With his extraordinary skill for evoking time and place and his acute eye for the telling detail, Ackroyd recounts the story of warring kings, of civil strife, and foreign wars. But he also gives us a vivid sense of how Englands early people lived: the homes they built, the clothes they wore, the food they ate, even the jokes they told. All are brought to life through the narrative mastery of one of Britains finest writers.

About the Author

PETER ACKROYD is an award-winning novelist, as well as a broadcaster, biographer, poet, and historian. He is the author of the acclaimed Thames: Sacred River and London: The Biography. He holds a CBE for services to literature and lives in London.

Table of Contents

1. Hymns of stone

2. The Roman way

3. Climate change

4. Spear points

5. The blood eagle

6. The measure of the king

7. The coming of the conquerors
8. The house
9. Devils and wicked men
10. The road
11. The law is lost
12. The names
13. The turbulent priest
14. The lost village
15. The great charter
16. Crime and punishment
17. A simple king
18. The seasonal year

19. The emperor of Britain

20. The hammer
21. The favourites of a king
22. Birth and death
23. The sense of a nation
24. The night schools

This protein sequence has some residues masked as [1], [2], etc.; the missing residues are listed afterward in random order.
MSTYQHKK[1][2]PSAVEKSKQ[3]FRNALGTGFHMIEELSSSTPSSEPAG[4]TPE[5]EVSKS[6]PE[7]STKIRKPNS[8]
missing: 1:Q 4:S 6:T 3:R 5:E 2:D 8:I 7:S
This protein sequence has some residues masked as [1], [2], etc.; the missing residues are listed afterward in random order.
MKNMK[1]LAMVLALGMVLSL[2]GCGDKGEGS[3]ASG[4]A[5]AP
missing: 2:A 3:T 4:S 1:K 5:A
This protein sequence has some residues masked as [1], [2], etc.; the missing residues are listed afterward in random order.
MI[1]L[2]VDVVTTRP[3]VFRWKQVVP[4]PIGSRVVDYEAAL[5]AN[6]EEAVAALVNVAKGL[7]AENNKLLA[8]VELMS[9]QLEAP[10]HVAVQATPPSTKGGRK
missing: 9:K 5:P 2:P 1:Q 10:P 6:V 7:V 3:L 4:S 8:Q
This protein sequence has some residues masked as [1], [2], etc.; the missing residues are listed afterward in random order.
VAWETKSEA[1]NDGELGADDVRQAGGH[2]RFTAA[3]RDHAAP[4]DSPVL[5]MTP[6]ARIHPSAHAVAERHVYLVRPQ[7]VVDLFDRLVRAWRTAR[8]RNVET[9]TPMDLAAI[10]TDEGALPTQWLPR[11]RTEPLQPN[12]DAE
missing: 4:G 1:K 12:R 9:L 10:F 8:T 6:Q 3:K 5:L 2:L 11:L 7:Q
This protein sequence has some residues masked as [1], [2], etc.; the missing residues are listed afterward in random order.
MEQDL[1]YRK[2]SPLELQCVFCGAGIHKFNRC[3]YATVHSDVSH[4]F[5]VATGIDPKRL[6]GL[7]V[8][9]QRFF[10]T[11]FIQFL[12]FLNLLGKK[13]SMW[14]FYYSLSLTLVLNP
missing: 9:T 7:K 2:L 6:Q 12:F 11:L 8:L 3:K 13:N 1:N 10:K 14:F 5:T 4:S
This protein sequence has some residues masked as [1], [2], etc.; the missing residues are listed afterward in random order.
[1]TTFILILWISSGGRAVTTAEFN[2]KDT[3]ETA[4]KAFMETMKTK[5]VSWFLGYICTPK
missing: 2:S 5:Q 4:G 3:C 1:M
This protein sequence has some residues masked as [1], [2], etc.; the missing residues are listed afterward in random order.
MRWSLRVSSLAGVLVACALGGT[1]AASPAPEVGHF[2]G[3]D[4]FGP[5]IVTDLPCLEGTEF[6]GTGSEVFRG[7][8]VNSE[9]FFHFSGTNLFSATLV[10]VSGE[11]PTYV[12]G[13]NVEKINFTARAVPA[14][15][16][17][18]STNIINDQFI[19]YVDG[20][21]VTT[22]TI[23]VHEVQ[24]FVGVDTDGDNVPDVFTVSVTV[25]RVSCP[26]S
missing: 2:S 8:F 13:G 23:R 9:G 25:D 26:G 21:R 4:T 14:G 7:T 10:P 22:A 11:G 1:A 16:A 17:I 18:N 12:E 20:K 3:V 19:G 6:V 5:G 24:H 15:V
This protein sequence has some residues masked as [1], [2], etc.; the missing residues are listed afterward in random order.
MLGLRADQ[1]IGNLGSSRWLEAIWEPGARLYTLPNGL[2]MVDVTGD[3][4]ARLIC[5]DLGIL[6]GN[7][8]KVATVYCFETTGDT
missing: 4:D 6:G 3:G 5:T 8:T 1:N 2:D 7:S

25. The commotion
26. Into the woods
27. The suffering king
28. Old habits
29. The warrior
30. How others saw us
31. A simple man
32. Meet the family
33. The divided realm
34. The world at play
35. The lion and the lamb
36. The staple of life
37. The king of spring
38. Come to town
39. The zealot king
40. The king of suspicions
41. A conclusion
 
Further reading
Index

Product Details

ISBN:
9781250003614
Author:
Ackroyd, Peter
Publisher:
Thomas Dunne Books
Author:
Ackroyd, Peter
Subject:
Great britain
Subject:
Medieval
Subject:
Europe - General
Subject:
Civilization
Subject:
Military - General
Subject:
Social history
Subject:
World History-England General
Subject:
Mediev
Subject:
AL
Edition Description:
Trade paper
Series:
The History of England
Series Volume:
No. 1 of 6
Publication Date:
20121031
Binding:
HARDCOVER
Language:
English
Illustrations:
Plus three 8-page color photo inserts
Pages:
496
Dimensions:
9.25 x 6.125 in

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Related Subjects

» BLOCKED
» Featured Titles » History and Social Science